Allan Morgan, Sarah Rodgers, Humphrey Bogart, Juliet StevensonThursday, July 13, 2006
In the early 90s I had the luck to photograph British actress Juliet Stevenson in the Sun Room of the Vancouver Hotel. While it is obvious to most people that actors can act, we photographers are known for not being too swift. I was astounded how Ms Stevenson could change from one expression to another (after my instructions) and I have never forgotten the lesson. Fortunately there are other photographers, like Latvian born Philippe Halsman who knew this and wrote about it eloquently: From Halsman - Portraits, Harry N/ Abrams, Inc. New York, 1983:
I was standing on the dock waiting for Bogart. Far out on the sea I could see him alone in a small sailboat and I waved. When he noticed me his boat sailed toward me with such speed that I expected it to crash against the dock. But at the last moment Bogart suddenly veered it 90 degrees and the boat stopped in front of me.
Bogart leaped on the dock and shook my hand. "How would you like to shoot me," he asked, "as a detective or as a criminal?" "I want to photograph you as yourself, "I said without thinking that it would frighten him.
It is not easy to photograph an actor as himself, because often he has the feeling that his "self" is only an empty shell. He tried to hide it by assuming the personality of the different characters he habitually portrays. Very often this feeling of inner emptiness is the very reason for his becoming an actor in the first place.
The moment Bogart faced my camera he completely desintegrated. He could not act the tough guy as usual, because we both knew it would be phony. He did not know what to do with his hands, he could not look at my lens, he trembled with embarrasment, and his plight was so pathetic that I started talking to him as if to a frightened child. Eventually my conversation helped him to become calmer, his attack of jitters passed, and I got a few pictures that showed more than the mask he usually wore.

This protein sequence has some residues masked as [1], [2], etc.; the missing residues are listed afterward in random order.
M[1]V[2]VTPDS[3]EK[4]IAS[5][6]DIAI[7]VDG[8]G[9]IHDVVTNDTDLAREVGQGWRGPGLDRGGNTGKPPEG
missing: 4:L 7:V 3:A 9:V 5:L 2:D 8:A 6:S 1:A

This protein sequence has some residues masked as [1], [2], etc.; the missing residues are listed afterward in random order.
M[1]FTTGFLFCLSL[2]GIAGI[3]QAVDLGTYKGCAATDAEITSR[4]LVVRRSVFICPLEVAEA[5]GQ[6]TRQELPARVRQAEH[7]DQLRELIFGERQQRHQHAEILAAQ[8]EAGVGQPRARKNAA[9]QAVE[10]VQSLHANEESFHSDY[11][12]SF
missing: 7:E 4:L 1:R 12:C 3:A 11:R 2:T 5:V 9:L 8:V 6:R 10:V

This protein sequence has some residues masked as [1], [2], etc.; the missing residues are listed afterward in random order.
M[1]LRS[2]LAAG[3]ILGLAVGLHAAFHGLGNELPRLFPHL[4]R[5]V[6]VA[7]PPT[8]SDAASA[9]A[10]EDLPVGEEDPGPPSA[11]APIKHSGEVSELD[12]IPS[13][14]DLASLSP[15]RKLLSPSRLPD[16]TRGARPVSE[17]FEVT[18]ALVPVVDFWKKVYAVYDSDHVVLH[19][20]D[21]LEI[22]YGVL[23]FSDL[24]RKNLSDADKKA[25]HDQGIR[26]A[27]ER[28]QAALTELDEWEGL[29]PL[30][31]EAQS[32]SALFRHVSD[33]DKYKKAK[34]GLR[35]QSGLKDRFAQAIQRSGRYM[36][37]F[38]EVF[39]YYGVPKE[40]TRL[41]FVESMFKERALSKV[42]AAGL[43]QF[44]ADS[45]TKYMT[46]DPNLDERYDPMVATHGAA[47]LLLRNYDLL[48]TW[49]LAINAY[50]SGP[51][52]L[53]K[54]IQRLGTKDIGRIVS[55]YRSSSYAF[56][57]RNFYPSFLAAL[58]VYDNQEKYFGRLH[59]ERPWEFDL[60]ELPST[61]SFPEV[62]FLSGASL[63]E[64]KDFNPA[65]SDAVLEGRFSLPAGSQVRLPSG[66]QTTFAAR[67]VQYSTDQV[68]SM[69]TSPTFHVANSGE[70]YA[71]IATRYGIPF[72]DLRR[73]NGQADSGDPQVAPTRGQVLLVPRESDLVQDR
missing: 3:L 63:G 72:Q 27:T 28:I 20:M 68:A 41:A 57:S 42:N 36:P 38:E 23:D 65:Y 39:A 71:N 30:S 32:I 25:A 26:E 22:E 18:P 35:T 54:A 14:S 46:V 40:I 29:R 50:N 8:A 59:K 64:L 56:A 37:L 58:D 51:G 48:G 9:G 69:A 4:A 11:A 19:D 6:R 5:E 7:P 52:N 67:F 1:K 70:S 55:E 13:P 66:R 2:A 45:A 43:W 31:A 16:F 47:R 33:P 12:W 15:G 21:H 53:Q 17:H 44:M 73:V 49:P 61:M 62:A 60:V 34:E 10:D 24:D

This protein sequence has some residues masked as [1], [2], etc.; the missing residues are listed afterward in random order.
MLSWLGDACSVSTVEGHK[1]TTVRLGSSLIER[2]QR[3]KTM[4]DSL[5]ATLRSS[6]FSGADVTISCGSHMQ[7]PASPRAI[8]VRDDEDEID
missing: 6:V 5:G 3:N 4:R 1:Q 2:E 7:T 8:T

Many years later I read about Bogart's last days. He was dying of cancer and bearing it with incredible courage and toughness. Was this heroism the apotheothis of his acting career or had it become the man he had played most of his life?
Last week when I faced actors Allan Morgan and Sarah Rodgers I was again amazed at how actors can act on demand and my fortune that as a photographer I can be a temporary director. They were in my studio for a photograph that will accompany a preview article in today's Georgia Straight on their participation in the forthcoming Hoarse Raven Production of Angels in America. While most of us think that Roy Cohn was a despicable character, Morgan, who plays him, displayed for me a more sympathetic take. I told Rodgers, who is an angel, to save the man from himself. This she did and I took 6 or 7 pictures very quickly just in case the moment disappeared.